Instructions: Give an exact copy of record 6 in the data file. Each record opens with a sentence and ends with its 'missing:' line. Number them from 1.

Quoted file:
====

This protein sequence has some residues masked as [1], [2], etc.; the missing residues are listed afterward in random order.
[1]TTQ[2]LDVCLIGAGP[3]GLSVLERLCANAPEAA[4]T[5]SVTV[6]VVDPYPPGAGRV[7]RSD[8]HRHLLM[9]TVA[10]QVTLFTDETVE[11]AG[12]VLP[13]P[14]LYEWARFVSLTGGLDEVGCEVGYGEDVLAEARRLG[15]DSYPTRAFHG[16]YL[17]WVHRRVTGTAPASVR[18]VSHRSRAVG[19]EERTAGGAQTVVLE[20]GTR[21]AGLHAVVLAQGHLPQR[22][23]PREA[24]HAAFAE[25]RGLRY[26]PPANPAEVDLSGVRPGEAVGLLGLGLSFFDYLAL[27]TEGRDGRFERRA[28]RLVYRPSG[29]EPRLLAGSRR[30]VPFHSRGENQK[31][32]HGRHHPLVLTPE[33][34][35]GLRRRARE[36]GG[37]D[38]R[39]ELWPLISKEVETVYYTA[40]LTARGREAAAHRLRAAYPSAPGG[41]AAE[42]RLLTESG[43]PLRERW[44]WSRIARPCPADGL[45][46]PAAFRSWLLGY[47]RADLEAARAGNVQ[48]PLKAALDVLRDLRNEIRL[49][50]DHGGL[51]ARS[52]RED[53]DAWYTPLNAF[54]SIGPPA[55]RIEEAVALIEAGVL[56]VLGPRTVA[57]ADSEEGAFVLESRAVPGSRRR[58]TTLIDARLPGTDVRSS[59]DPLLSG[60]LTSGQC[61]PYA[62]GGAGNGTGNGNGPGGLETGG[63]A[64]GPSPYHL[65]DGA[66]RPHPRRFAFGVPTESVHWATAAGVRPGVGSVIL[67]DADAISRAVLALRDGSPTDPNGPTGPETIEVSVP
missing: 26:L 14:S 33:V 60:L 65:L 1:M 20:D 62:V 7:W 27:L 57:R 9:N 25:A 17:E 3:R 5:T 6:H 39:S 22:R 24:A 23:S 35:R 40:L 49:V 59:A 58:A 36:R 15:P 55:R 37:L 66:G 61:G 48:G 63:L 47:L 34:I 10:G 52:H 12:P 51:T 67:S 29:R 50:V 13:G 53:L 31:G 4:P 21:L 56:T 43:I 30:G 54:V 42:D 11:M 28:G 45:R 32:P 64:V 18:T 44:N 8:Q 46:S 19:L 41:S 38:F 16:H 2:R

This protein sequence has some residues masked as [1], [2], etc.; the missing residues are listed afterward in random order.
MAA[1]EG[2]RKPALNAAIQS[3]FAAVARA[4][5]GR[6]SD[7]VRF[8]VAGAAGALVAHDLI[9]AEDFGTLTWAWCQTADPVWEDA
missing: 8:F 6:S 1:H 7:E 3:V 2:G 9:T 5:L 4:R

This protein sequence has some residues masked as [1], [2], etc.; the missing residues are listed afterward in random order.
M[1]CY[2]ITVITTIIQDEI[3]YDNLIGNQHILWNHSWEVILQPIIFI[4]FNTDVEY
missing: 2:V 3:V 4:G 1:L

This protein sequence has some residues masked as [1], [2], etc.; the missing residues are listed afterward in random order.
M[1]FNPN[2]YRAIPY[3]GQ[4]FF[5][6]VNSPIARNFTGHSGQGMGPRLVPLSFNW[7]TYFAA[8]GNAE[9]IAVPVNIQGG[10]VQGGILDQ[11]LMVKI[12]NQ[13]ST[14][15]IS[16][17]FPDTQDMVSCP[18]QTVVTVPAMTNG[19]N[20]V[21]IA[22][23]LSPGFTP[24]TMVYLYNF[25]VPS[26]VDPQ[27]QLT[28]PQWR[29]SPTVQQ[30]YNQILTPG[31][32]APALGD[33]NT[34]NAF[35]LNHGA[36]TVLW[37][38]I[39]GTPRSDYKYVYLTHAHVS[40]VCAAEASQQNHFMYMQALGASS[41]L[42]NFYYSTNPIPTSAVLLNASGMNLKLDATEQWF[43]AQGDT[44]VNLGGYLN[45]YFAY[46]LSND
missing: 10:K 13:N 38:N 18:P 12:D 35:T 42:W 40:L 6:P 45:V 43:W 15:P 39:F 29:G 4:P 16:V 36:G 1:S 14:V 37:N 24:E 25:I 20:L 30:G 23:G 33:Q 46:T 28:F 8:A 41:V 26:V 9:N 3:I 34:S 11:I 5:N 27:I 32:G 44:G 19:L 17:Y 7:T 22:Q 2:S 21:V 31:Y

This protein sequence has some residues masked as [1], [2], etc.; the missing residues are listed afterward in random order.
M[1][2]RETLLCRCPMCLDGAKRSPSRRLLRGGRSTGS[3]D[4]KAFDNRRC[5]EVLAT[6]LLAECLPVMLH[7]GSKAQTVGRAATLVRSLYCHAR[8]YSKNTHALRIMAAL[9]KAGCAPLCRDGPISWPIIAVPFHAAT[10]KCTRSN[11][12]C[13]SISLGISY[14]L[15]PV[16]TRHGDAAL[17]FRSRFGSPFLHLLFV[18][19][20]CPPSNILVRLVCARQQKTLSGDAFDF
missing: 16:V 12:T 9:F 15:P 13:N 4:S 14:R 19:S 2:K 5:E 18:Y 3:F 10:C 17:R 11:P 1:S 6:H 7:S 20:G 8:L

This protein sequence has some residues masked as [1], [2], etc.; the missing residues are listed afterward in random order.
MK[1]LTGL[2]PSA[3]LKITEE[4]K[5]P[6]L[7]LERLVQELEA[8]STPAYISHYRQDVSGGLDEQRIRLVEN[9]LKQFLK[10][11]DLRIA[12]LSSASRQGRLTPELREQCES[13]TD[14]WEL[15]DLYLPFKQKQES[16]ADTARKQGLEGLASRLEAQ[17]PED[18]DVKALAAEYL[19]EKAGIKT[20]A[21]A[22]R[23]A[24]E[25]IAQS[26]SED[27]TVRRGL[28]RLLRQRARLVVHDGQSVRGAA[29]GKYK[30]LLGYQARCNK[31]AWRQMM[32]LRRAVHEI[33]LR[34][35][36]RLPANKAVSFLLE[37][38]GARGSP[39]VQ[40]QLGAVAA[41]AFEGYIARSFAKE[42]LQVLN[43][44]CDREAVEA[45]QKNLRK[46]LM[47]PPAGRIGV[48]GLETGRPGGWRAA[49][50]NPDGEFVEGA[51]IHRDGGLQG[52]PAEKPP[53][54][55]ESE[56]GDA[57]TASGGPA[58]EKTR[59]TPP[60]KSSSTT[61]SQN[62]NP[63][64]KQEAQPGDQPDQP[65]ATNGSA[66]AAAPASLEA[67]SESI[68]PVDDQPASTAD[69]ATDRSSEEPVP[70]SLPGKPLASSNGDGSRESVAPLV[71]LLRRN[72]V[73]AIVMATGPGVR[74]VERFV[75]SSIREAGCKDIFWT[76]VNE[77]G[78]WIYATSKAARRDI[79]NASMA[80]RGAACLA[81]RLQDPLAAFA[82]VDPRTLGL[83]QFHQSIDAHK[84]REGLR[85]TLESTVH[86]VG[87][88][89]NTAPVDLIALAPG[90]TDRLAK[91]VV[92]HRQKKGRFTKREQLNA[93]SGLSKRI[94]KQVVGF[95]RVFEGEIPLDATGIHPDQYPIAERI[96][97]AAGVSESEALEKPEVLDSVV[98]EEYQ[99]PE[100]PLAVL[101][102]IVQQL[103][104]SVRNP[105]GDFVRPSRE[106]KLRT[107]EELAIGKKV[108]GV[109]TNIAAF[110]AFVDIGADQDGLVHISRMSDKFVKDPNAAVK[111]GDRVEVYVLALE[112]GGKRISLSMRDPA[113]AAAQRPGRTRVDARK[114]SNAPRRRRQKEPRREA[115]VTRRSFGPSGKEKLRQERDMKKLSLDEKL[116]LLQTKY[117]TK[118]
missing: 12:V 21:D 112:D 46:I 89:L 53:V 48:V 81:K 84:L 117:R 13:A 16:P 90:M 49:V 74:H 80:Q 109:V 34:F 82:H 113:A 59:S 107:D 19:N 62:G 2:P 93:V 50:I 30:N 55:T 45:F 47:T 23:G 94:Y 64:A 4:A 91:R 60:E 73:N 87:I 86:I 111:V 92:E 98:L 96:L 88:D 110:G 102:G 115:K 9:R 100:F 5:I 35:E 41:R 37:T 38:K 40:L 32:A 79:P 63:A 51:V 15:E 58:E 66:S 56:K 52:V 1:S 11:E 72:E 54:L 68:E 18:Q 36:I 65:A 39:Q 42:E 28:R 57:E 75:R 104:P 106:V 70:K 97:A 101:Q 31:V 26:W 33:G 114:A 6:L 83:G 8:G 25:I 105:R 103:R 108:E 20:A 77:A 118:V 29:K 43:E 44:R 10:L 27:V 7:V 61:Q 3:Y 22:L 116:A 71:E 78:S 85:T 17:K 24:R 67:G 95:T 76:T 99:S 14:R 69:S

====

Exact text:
This protein sequence has some residues masked as [1], [2], etc.; the missing residues are listed afterward in random order.
MK[1]LTGL[2]PSA[3]LKITEE[4]K[5]P[6]L[7]LERLVQELEA[8]STPAYISHYRQDVSGGLDEQRIRLVEN[9]LKQFLK[10][11]DLRIA[12]LSSASRQGRLTPELREQCES[13]TD[14]WEL[15]DLYLPFKQKQES[16]ADTARKQGLEGLASRLEAQ[17]PED[18]DVKALAAEYL[19]EKAGIKT[20]A[21]A[22]R[23]A[24]E[25]IAQS[26]SED[27]TVRRGL[28]RLLRQRARLVVHDGQSVRGAA[29]GKYK[30]LLGYQARCNK[31]AWRQMM[32]LRRAVHEI[33]LR[34][35][36]RLPANKAVSFLLE[37][38]GARGSP[39]VQ[40]QLGAVAA[41]AFEGYIARSFAKE[42]LQVLN[43][44]CDREAVEA[45]QKNLRK[46]LM[47]PPAGRIGV[48]GLETGRPGGWRAA[49][50]NPDGEFVEGA[51]IHRDGGLQG[52]PAEKPP[53][54][55]ESE[56]GDA[57]TASGGPA[58]EKTR[59]TPP[60]KSSSTT[61]SQN[62]NP[63][64]KQEAQPGDQPDQP[65]ATNGSA[66]AAAPASLEA[67]SESI[68]PVDDQPASTAD[69]ATDRSSEEPVP[70]SLPGKPLASSNGDGSRESVAPLV[71]LLRRN[72]V[73]AIVMATGPGVR[74]VERFV[75]SSIREAGCKDIFWT[76]VNE[77]G[78]WIYATSKAARRDI[79]NASMA[80]RGAACLA[81]RLQDPLAAFA[82]VDPRTLGL[83]QFHQSIDAHK[84]REGLR[85]TLESTVH[86]VG[87][88][89]NTAPVDLIALAPG[90]TDRLAK[91]VV[92]HRQKKGRFTKREQLNA[93]SGLSKRI[94]KQVVGF[95]RVFEGEIPLDATGIHPDQYPIAERI[96][97]AAGVSESEALEKPEVLDSVV[98]EEYQ[99]PE[100]PLAVL[101][102]IVQQL[103][104]SVRNP[105]GDFVRPSRE[106]KLRT[107]EELAIGKKV[108]GV[109]TNIAAF[110]AFVDIGADQDGLVHISRMSDKFVKDPNAAVK[111]GDRVEVYVLALE[112]GGKRISLSMRDPA[113]AAAQRPGRTRVDARK[114]SNAPRRRRQKEPRREA[115]VTRRSFGPSGKEKLRQERDMKKLSLDEKL[116]LLQTKY[117]TK[118]
missing: 12:V 21:D 112:D 46:I 89:L 53:V 48:V 81:K 84:L 117:R 13:A 16:P 90:M 49:V 74:H 80:Q 109:V 34:F 82:H 113:A 59:S 107:D 19:N 62:G 2:P 93:V 50:I 30:N 55:T 45:F 47:T 23:G 94:Y 64:A 4:A 91:R 60:E 73:N 87:I 86:I 111:V 92:E 98:L 96:L 88:D 110:G 102:G 115:K 9:R 100:F 5:I 35:E 41:R 37:T 38:K 40:L 32:A 79:P 63:A 51:V 15:E 58:E 66:S 56:K 52:V 1:S 11:E 72:E 54:L 68:E 18:Q 36:I 65:A 39:Q 42:E 28:R 57:E 75:R 104:P 106:V 70:K 97:A 101:Q 31:V 26:W 33:G 114:A 6:L 83:G 8:G 25:I 105:R 103:R 108:E 20:A 77:A 118:V 29:K 43:E 44:R 10:L 27:V 7:V 61:Q 3:Y 22:L 116:A 71:E 78:S 85:T 17:K 24:R 67:G 95:T 76:T 99:S 14:R 69:S